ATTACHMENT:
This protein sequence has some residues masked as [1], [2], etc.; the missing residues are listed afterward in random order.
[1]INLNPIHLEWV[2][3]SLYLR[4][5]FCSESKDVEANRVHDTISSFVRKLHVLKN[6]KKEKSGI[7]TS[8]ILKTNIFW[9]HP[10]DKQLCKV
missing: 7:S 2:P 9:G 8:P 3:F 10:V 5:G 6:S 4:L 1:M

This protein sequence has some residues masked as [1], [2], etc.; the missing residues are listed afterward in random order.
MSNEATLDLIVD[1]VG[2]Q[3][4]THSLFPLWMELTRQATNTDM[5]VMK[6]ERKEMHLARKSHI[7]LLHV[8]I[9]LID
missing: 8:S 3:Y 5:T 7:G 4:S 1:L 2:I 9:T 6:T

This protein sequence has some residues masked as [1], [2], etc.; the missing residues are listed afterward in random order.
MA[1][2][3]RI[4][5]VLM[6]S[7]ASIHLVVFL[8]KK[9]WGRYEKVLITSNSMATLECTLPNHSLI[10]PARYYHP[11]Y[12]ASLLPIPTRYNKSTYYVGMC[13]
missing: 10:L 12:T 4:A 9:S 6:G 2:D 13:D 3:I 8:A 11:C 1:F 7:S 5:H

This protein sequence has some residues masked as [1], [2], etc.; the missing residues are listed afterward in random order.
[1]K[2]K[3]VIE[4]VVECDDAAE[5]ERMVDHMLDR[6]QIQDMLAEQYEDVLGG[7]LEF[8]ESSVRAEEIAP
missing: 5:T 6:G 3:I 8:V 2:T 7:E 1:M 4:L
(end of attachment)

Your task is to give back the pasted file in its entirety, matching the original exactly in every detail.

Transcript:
This protein sequence has some residues masked as [1], [2], etc.; the missing residues are listed afterward in random order.
[1]INLNPIHLEWV[2][3]SLYLR[4][5]FCSESKDVEANRVHDTISSFVRKLHVLKN[6]KKEKSGI[7]TS[8]ILKTNIFW[9]HP[10]DKQLCKV
missing: 7:S 2:P 9:G 8:P 3:F 10:V 5:G 6:S 4:L 1:M

This protein sequence has some residues masked as [1], [2], etc.; the missing residues are listed afterward in random order.
MSNEATLDLIVD[1]VG[2]Q[3][4]THSLFPLWMELTRQATNTDM[5]VMK[6]ERKEMHLARKSHI[7]LLHV[8]I[9]LID
missing: 8:S 3:Y 5:T 7:G 4:S 1:L 2:I 9:T 6:T

This protein sequence has some residues masked as [1], [2], etc.; the missing residues are listed afterward in random order.
MA[1][2][3]RI[4][5]VLM[6]S[7]ASIHLVVFL[8]KK[9]WGRYEKVLITSNSMATLECTLPNHSLI[10]PARYYHP[11]Y[12]ASLLPIPTRYNKSTYYVGMC[13]
missing: 10:L 12:T 4:A 9:S 6:G 2:D 13:D 3:I 8:A 11:C 1:F 7:S 5:H

This protein sequence has some residues masked as [1], [2], etc.; the missing residues are listed afterward in random order.
[1]K[2]K[3]VIE[4]VVECDDAAE[5]ERMVDHMLDR[6]QIQDMLAEQYEDVLGG[7]LEF[8]ESSVRAEEIAP
missing: 5:T 6:G 3:I 8:V 2:T 7:E 1:M 4:L